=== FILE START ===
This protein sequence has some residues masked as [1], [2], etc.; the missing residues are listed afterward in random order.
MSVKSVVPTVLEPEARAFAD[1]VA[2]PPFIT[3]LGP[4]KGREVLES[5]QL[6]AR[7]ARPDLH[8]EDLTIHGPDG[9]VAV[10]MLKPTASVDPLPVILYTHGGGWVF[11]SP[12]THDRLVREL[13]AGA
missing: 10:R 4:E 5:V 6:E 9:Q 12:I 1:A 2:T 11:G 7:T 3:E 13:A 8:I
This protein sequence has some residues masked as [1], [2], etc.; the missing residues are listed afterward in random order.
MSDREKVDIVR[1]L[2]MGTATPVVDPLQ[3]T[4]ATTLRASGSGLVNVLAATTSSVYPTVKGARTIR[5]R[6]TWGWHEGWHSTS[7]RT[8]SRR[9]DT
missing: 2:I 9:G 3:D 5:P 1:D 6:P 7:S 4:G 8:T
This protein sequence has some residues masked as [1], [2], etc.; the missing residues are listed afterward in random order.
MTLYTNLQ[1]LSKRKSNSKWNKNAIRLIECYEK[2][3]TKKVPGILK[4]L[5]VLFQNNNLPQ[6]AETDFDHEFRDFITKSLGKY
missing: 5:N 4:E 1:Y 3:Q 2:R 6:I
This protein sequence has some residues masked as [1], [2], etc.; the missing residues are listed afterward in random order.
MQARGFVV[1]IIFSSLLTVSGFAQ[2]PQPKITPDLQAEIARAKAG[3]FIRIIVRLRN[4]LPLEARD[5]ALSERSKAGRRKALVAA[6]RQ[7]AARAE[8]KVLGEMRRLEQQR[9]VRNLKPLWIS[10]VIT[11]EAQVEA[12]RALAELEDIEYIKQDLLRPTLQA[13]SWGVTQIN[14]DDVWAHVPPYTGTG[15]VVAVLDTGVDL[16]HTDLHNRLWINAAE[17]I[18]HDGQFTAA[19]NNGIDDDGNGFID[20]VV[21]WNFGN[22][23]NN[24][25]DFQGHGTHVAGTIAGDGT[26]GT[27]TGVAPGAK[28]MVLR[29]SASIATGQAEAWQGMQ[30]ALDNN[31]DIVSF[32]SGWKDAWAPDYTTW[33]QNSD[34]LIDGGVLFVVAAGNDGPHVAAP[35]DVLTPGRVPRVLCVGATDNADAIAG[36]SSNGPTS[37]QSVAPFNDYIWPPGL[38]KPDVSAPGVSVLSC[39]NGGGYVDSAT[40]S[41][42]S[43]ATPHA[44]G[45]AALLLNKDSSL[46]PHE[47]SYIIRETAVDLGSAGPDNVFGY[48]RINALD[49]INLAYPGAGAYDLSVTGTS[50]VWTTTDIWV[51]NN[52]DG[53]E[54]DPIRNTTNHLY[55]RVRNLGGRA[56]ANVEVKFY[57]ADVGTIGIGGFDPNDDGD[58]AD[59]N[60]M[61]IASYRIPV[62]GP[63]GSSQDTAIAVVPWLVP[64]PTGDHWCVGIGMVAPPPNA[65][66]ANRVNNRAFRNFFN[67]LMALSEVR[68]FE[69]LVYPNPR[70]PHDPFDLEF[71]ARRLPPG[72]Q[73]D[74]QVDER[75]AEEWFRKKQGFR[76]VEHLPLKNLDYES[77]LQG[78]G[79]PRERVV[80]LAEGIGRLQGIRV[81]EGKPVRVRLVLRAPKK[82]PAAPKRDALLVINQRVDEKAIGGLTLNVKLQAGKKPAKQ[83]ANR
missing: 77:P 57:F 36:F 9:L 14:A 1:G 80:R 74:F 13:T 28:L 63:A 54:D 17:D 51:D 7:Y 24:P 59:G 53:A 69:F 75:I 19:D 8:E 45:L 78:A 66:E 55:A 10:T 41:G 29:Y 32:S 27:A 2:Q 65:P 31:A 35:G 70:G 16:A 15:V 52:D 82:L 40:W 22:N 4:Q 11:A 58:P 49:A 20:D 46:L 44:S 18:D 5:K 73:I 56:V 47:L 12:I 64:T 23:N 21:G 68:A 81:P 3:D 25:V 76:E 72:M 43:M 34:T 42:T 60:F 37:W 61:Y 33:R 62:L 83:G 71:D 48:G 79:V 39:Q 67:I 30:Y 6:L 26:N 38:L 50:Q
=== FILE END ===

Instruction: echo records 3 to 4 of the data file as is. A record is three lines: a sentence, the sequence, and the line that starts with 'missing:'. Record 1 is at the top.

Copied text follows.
This protein sequence has some residues masked as [1], [2], etc.; the missing residues are listed afterward in random order.
MTLYTNLQ[1]LSKRKSNSKWNKNAIRLIECYEK[2][3]TKKVPGILK[4]L[5]VLFQNNNLPQ[6]AETDFDHEFRDFITKSLGKY
missing: 5:N 4:E 1:Y 3:Q 2:R 6:I
This protein sequence has some residues masked as [1], [2], etc.; the missing residues are listed afterward in random order.
MQARGFVV[1]IIFSSLLTVSGFAQ[2]PQPKITPDLQAEIARAKAG[3]FIRIIVRLRN[4]LPLEARD[5]ALSERSKAGRRKALVAA[6]RQ[7]AARAE[8]KVLGEMRRLEQQR[9]VRNLKPLWIS[10]VIT[11]EAQVEA[12]RALAELEDIEYIKQDLLRPTLQA[13]SWGVTQIN[14]DDVWAHVPPYTGTG[15]VVAVLDTGVDL[16]HTDLHNRLWINAAE[17]I[18]HDGQFTAA[19]NNGIDDDGNGFID[20]VV[21]WNFGN[22][23]NN[24][25]DFQGHGTHVAGTIAGDGT[26]GT[27]TGVAPGAK[28]MVLR[29]SASIATGQAEAWQGMQ[30]ALDNN[31]DIVSF[32]SGWKDAWAPDYTTW[33]QNSD[34]LIDGGVLFVVAAGNDGPHVAAP[35]DVLTPGRVPRVLCVGATDNADAIAG[36]SSNGPTS[37]QSVAPFNDYIWPPGL[38]KPDVSAPGVSVLSC[39]NGGGYVDSAT[40]S[41][42]S[43]ATPHA[44]G[45]AALLLNKDSSL[46]PHE[47]SYIIRETAVDLGSAGPDNVFGY[48]RINALD[49]INLAYPGAGAYDLSVTGTS[50]VWTTTDIWV[51]NN[52]DG[53]E[54]DPIRNTTNHLY[55]RVRNLGGRA[56]ANVEVKFY[57]ADVGTIGIGGFDPNDDGD[58]AD[59]N[60]M[61]IASYRIPV[62]GP[63]GSSQDTAIAVVPWLVP[64]PTGDHWCVGIGMVAPPPNA[65][66]ANRVNNRAFRNFFN[67]LMALSEVR[68]FE[69]LVYPNPR[70]PHDPFDLEF[71]ARRLPPG[72]Q[73]D[74]QVDER[75]AEEWFRKKQGFR[76]VEHLPLKNLDYES[77]LQG[78]G[79]PRERVV[80]LAEGIGRLQGIRV[81]EGKPVRVRLVLRAPKK[82]PAAPKRDALLVINQRVDEKAIGGLTLNVKLQAGKKPAKQ[83]ANR
missing: 77:P 57:F 36:F 9:L 14:A 1:G 80:R 74:F 13:T 28:L 63:A 54:D 17:D 51:D 7:Y 24:P 59:G 53:A 69:F 75:I 19:D 8:E 45:L 78:A 66:E 55:A 10:T 41:G 29:Y 32:S 27:A 2:Q 65:P 31:A 35:G 70:G 16:A 15:V 52:D 82:L 40:W 22:N 4:Q 11:A 58:P 49:A 20:D 46:L 44:S 18:D 5:K 73:I 56:V 47:L 12:I 64:T 23:N 21:G 68:A 81:P 3:D 25:V 76:E 72:M 43:M 34:T 42:T 60:F 37:W 61:Y 33:R 62:L 83:G 71:D 48:G 79:V 39:Q 67:I 30:Y 6:L 26:N 38:L 50:Q